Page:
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PH, China to tackle maritime row in May

/ 12:35 AM March 30, 2017
charles jose


DFA spokesperson Charles Jose INQUIRER FILE PHOTO / GRIG C. MONTEGRANDE

China and the Philippines will hold direct talks on their maritime dispute in May, Filipino officials said on Wednesday, as President Duterte seeks stronger economic ties with Beijing.

Last year, a United Nations-backed international tribunal rejected Beijing’s claims to most of the South China Sea, including disputed areas close to the coasts of its neighbors.

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But Mr. Duterte, who was elected last year, has played down that ruling and pushed for rapprochement with China as he seeks billions of dollars in trade and investment from it.

China this week offered to host a meeting in May of a “bilateral consultation mechanism” to tackle issues related to the sea row, the Philippine Department of Foreign Affairs (DFA) said.

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“This is a new proposal, a bilateral consultation mechanism specifically on the South China Sea,” DFA spokesperson Charles Jose told reporters.

China rejects the tribunal’s ruling and asserts sovereignty over almost all of the South China Sea, despite partial counter-claims from Brunei, Taiwan, Malaysia, the Philippines and Vietnam.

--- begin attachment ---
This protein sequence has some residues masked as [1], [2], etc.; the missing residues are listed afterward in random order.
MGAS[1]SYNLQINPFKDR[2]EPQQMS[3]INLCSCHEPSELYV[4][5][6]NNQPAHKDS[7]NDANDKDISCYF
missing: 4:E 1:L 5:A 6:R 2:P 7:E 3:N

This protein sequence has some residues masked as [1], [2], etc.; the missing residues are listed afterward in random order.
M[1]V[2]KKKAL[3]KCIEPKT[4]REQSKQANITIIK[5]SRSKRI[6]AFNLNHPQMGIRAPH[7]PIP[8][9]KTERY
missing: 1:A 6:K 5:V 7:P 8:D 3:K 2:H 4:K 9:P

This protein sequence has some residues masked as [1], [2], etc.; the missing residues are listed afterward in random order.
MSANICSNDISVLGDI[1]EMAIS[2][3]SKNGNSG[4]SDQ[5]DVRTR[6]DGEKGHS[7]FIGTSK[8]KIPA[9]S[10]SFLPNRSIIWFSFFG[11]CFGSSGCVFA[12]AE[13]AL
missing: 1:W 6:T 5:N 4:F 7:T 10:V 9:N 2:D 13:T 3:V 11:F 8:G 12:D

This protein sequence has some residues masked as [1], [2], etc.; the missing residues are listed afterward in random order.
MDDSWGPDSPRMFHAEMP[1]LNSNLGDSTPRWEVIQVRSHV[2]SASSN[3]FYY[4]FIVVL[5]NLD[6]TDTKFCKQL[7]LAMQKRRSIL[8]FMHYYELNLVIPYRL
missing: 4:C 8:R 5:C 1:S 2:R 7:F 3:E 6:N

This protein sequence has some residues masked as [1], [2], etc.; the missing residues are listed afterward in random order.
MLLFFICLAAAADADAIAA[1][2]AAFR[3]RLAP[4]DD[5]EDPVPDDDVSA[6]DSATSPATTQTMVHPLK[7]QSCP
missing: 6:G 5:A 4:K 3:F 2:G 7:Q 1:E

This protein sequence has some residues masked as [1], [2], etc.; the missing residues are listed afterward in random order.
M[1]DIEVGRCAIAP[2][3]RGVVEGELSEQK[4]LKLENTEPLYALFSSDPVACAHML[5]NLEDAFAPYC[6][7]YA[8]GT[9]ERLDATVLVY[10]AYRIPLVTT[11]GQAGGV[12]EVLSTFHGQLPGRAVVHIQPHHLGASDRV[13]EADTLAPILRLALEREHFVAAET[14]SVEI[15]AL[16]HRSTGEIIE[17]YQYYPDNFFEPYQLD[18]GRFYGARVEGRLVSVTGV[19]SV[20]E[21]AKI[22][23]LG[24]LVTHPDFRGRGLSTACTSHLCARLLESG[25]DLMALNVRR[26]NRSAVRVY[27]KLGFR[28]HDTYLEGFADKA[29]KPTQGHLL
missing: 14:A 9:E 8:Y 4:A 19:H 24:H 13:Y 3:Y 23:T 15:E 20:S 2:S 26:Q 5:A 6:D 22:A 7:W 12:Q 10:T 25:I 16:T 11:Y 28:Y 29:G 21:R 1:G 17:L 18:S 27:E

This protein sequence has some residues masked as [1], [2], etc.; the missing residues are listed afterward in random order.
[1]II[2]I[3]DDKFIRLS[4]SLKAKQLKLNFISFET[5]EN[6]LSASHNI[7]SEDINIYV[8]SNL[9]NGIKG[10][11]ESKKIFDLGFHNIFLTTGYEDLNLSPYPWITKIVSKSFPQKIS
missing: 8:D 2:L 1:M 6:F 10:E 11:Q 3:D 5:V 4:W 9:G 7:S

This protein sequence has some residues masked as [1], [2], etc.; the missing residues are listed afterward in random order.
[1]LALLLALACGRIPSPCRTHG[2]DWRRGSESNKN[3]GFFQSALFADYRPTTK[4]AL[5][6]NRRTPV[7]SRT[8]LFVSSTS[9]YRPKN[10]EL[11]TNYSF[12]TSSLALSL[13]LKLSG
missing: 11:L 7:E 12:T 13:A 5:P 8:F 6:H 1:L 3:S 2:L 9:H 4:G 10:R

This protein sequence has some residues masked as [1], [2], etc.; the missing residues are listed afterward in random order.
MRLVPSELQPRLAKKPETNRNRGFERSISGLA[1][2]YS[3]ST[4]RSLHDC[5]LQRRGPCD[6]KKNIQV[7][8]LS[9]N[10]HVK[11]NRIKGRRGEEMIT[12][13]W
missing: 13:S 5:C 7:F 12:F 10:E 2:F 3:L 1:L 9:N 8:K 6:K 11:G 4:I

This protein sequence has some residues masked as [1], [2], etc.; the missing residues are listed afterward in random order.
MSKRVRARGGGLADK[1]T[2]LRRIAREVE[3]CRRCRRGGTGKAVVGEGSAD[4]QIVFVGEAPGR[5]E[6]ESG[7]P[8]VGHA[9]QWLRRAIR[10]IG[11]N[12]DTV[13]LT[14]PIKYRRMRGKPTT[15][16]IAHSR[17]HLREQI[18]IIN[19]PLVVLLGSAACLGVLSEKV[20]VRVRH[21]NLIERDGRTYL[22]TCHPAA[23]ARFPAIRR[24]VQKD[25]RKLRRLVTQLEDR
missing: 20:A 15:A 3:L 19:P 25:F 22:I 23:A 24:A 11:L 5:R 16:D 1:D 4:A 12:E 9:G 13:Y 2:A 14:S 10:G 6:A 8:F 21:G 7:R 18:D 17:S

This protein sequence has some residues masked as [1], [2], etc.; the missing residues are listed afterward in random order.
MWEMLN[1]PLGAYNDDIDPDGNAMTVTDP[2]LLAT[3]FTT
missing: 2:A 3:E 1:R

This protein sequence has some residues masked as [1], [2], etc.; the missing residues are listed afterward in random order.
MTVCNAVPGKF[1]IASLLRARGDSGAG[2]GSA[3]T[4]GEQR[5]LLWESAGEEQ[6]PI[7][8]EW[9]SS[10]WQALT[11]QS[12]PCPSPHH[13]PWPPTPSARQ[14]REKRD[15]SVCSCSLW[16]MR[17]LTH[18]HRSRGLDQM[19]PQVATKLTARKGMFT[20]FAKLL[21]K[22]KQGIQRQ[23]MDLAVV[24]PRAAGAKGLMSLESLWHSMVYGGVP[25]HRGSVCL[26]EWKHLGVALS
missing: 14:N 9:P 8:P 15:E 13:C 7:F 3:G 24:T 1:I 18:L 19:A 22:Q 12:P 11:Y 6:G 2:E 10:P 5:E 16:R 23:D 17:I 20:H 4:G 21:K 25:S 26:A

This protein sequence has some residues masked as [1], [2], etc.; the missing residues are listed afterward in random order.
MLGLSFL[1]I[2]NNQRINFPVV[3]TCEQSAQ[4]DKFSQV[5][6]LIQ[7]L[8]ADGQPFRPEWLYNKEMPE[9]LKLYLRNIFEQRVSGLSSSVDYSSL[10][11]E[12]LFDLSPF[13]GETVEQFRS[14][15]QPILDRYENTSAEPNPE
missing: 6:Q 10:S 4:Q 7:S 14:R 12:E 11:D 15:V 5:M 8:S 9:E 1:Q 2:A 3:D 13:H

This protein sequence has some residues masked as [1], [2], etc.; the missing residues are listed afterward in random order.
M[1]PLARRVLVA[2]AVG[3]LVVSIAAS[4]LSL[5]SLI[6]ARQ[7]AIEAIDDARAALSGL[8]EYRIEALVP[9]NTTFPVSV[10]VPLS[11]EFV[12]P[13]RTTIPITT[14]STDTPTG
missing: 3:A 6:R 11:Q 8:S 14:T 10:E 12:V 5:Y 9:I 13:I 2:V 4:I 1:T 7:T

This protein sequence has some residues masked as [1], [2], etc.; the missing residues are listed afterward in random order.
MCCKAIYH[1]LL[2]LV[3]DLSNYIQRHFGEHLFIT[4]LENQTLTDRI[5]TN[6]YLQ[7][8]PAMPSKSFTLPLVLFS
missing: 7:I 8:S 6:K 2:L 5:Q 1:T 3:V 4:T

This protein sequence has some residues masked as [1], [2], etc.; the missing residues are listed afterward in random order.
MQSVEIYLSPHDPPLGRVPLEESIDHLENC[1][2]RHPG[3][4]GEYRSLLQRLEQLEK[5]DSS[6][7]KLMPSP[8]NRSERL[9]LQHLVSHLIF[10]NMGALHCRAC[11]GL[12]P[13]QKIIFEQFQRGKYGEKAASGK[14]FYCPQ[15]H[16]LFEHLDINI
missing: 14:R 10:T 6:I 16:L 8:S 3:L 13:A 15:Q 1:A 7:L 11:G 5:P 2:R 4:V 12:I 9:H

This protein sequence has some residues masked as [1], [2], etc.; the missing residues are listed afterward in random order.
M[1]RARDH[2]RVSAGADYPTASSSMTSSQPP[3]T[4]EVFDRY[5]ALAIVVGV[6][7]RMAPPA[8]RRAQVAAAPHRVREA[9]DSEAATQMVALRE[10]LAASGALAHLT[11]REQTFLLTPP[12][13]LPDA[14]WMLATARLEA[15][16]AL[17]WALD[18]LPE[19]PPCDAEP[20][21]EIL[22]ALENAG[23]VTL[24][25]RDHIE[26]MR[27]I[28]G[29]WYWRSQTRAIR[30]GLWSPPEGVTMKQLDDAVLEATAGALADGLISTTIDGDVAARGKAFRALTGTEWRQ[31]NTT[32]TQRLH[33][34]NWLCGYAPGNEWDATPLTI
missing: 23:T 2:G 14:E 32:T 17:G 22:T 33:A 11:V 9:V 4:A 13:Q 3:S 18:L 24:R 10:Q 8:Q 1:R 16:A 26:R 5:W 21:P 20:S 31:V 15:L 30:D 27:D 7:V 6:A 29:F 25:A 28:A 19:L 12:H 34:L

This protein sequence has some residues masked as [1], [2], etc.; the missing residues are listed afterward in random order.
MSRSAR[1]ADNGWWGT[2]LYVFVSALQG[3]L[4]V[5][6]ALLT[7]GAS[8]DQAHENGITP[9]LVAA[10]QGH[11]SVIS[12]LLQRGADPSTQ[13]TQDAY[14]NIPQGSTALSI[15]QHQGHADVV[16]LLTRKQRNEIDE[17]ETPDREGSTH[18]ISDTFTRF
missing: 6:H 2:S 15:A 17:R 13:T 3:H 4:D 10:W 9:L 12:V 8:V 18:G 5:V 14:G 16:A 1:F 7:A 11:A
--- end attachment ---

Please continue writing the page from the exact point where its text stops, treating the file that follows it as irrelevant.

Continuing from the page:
It has extensively reclaimed reefs and installed military and other facilities, including airstrips, on some outcrops.

China has always favored bilateral talks with each rival claimant instead of negotiations involving all six, as was previously  favored by the Philippines.

Analysts say direct talks with smaller neighbors would allow China to exert its massive economic and political leverage in a region dependent on Chinese trade.

Jose said the Chinese invitation for the May bilateral talks set no preconditions.

“What is important is we have a peaceful means [to resolve the dispute],” he said.

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“On the part of the Philippines, we are fully committed to our position of peaceful settlement of disputes, one in accordance with the rule of law,” he added.

Mr. Duterte, 72, has repeatedly said he did not want to go to war with Beijing over the sea row.

After his election, he pivoted the country’s foreign policy away from traditional ally the United States toward China.

Jose said the direct talks would be the “platform” where the Philippines could raise issues like China’s construction of artificial islands in the South China Sea. —REPORTS FROM AFP AND JEANNETTE I. ANDRADE

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TAGS: China-Philippines relations, Maritime Dispute, South China Sea, West Philippine Sea
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